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GTAP Resource #6865

"Can a Carbon Border Adjustment Mechanism (CBAM) reduce negative social and environmental international spillovers from EU food consumption?"
by Kuiper, Marijke and Willem-Jan Van Zeist

Europe’s SDG achievements are at least in part at the expense of other countries. While reduction of environmental spillovers is explicit in the Green Deal, it may lead to negative social spillovers. Such a reduction in environmental spillovers while increasing social spillovers fits with the empirically observed trade-off between environmental and social achievements. Our objective is to assess the potential impact of the CBAM on social and environmental international spillovers of EU food consumption.

An extensive literature on the direct and indirect global linkages between consumption and production builds on global MRIO tables rooted in life cycle analysis. While providing important insights in historical patterns this footprint literature is less suitable for ex-ante policy analysis where both production, consumption and input-output coefficients are likely to change. Multiregional CGE models start from the same type of data as used in global MRIO studies, but by adding behavioural responses CGEs are suitable for ex-ante policy assessments. From CGE models counterfactual MRIO databases can be constructed allowing ex-ante footprint studies while accounting for behavioural responses to the simulated policies (or other drivers like population growth). To our knowledge a combination of CGE with ante MRIO-style tracing has not yet been used to trace social impacts of production with ex-ante policy analyses, which is the focus of our study.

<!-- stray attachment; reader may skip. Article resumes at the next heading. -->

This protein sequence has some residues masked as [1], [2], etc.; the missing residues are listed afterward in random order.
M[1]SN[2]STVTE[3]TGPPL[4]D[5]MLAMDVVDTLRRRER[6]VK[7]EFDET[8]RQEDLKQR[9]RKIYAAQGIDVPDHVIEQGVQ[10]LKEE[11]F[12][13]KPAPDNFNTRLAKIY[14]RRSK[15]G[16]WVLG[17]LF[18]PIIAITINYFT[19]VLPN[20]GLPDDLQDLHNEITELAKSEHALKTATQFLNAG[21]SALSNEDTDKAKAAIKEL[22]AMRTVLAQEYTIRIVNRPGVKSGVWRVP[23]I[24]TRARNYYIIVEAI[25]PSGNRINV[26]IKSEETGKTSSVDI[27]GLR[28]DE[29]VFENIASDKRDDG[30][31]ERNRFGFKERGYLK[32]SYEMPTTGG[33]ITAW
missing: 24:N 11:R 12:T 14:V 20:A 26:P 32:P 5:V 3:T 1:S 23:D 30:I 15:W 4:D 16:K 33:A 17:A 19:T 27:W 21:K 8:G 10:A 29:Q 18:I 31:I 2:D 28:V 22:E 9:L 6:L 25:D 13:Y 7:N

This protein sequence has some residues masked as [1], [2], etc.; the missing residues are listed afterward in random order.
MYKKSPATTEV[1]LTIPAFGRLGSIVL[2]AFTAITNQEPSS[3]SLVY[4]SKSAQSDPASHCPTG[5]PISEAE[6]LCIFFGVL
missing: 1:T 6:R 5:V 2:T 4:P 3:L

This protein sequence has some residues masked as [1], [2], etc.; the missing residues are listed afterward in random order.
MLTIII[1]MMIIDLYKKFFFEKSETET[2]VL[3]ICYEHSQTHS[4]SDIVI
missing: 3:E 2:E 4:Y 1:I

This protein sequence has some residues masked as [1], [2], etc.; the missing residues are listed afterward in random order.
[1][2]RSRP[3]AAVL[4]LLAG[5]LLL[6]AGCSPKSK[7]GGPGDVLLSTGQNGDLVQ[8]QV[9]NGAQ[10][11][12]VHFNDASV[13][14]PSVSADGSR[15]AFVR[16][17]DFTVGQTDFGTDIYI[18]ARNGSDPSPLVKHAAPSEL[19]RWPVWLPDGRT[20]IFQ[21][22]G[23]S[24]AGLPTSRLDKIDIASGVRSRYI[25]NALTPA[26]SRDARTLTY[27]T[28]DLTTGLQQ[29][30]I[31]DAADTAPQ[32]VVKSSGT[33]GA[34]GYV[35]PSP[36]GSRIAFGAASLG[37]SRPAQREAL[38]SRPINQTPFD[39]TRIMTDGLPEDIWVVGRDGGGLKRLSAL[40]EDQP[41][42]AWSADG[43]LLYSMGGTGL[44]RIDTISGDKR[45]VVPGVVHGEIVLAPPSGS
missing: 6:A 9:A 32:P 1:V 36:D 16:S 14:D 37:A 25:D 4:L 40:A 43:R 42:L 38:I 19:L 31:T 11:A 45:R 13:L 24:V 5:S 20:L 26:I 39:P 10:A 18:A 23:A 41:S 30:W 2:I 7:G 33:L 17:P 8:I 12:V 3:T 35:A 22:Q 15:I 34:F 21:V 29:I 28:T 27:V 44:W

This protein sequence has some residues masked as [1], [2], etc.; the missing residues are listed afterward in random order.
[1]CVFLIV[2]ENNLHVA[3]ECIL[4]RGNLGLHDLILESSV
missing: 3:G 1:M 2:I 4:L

We use a global modular CGE model, MAGNET to simulate a business-as-usual (BAU) and counterfactual CBAM scenario up to 2034. For tracing of material flows MAGNET has been extended with a definition of quantities in dollar-based values which improves upon existing value-based tracing of commodity flows. We combine this improved tracing with indicators on wage inequality and occupational injuries to assess direct and indirect impacts by 2034 of changing EU food consumption on third countries when a CBAM is put in place.

Resource Details (Export Citation) GTAP Keywords
Category: 2023 Conference Paper
Status: Published
By/In: Presented during the 26th Annual Conference on Global Economic Analysis (Bordeaux, France)
Date: 2023
Version: Draft
Created: Kuiper, M. (4/12/2023)
Updated: Batta, G. (4/17/2023)
Visits: 430
- Model extension/development
- Climate change policy
- Trade and the environment
- Labor market issues
- European Union

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